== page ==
# Table-Driven Programming and Machine Code

CS 301 Lecture, Dr. Lawlor

So C++ allows this handy "array initializer syntax" for setting up a 1D array:
const int arr[]={7,9,23};
This makes an array, "arr", containing three ints: seven, nine, and twenty-three.

It's the same as declaring:
int arr[3];
arr[0]=7;
arr[1]=9;
arr[2]=23;
But clearly the initializer is shorter and simpler!

const int arr[]={
7, /* dwarves, in decimal */
0x9, /* cube of three, expressed in hexadecimal */
027, /* number of angels that can dance on the head of a pin, in octal */
};
It's still the same three ints as before.

If you want to save a little memory in your program, you can make a 1D array of unsigned char (which are like int, but only 8 bits wide):
const unsigned char arr[]={7,9,23};

A little array that tells the program what to do is called a "table", and programs written this way are called "table-driven".  Here's a simple table-driven program that prints out a certain number of "#" signs on each line, with the exact number determined from a little table:
const unsigned char table[]={
20,
20,
2,
2,
2,
20,
20,
0 /* end of the table */
};

int foo(void) {
int i=0; /* location in the table */
while (table[i]!=0) { /* print one entry in the table */
int n=table[i++]; /* number of times to print */
char c='#'; /* character to print */
for (int repeat=0;repeat<n;repeat++) /* print it n times */
std::cout<<c<<" ";
std::cout<<std::endl;
}
return 0;
}

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Here's a similar table-driven program that reads two entries in the table each time around the loop.  The first table entry is treated as a repetition count, and the second table entry is the letter to repeat.  Again, the program stops when it hits a repetition count of zero:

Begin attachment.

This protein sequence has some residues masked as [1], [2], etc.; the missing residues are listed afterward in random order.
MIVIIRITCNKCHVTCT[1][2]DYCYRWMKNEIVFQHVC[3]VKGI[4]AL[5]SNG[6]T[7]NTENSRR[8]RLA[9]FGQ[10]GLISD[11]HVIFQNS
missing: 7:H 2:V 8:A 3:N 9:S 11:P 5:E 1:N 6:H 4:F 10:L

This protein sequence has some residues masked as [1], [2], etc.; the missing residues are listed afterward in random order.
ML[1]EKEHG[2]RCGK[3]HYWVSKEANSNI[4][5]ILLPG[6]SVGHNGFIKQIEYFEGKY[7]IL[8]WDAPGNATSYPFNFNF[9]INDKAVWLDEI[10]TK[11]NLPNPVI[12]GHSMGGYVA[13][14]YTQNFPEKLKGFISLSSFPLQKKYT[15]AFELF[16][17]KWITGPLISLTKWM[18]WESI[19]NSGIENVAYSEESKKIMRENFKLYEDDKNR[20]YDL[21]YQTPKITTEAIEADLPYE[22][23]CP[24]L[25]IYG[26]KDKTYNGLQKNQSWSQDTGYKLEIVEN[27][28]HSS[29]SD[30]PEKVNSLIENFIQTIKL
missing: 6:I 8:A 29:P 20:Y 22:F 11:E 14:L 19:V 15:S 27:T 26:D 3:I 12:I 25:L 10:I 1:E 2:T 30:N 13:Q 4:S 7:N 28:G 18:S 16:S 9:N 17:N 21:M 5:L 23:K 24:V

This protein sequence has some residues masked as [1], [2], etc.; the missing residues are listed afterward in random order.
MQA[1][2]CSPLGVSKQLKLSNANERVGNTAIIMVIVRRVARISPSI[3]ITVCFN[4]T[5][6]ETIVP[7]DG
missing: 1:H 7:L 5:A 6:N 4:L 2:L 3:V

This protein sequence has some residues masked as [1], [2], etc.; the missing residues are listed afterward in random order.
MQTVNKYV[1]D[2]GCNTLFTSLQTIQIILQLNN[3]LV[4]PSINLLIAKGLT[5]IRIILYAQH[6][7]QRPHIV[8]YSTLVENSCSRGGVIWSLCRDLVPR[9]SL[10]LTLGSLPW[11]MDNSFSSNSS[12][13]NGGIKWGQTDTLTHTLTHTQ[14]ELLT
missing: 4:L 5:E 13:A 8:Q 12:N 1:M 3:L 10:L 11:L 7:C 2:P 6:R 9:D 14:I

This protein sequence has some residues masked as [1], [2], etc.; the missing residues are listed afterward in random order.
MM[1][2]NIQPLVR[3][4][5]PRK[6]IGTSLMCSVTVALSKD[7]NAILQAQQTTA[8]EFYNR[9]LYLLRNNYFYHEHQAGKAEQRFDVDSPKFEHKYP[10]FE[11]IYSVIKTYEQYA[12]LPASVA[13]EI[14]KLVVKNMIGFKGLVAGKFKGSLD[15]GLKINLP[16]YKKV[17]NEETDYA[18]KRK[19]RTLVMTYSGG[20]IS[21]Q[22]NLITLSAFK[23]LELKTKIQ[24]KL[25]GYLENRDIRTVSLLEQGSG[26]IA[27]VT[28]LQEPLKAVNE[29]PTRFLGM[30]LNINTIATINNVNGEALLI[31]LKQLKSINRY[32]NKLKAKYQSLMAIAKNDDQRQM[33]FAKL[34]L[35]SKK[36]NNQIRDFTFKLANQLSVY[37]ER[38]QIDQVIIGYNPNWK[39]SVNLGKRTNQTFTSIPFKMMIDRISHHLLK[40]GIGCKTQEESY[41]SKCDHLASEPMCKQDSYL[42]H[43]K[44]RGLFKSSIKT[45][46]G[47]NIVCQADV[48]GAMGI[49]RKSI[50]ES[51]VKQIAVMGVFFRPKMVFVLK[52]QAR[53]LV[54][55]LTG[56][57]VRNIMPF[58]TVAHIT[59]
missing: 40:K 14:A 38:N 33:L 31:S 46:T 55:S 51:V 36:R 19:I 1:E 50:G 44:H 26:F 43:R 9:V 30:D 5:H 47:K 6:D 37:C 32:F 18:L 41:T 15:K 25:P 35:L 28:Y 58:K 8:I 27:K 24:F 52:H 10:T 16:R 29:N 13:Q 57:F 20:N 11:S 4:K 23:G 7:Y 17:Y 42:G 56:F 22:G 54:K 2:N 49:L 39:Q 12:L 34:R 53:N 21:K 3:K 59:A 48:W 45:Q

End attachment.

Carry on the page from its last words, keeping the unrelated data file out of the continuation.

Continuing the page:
const unsigned char table[]={
/* --- n, character to print n times ---- */
3,'q',
2,'@',
4,'~',
1,'z',
0 /* end of the table */
};

int foo(void) {
int i=0; /* location in the table */
while (table[i]!=0) { /* print one entry in the table */
int n=table[i++]; /* number of times to print */
char c=table[i++]; /* character to print */
for (int repeat=0;repeat<n;repeat++) /* print it n times */
std::cout<<c<<" ";
}
return 0;

}

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Note that the above is just a nine-entry table; the relationship between 3 and 'q' is purely conceptual.

## How this relates to CS 301: Machine Code

"Machine code" is a block of binary data that the CPU interprets as a long table of commands.  You'll be writing machine code for HW2.  There's nothing magical about machine code, and in fact you can easily write a little program that walks through and executes a table of machine code:
const unsigned char table[]={
0, /*yo! */
1, /*print x... */
2, /* ... two times */
0, /* yo (two times) */
0,
2 /* exit */
};

int foo(void) {
int i=0; /* our location in the table */
while (1) /* always keep looping through the table */
switch (table[i++]) { /* look at the next thing in the table */
case 0: cout<<"Yo!\n"; break; /* single-Yo instruction */
case 1: { /* multi-x instruction */
int count=table[i++]; /* next byte is the x repeat count */
for (int repeat=0;repeat<count;repeat++)
std::cout<<'x'<<endl;
break;
}
case 2: return 0; /* stop looping through the table */
default:
cout<<"Unrecognized table entry!\n";
return -999;
}
}

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Note that 0, a "Yo!" instruction, stands alone in the table, while 1, a "multi-x" instruction, takes two bytes, because the second byte is an x count.  2, the exit command, is also a single-byte instruction.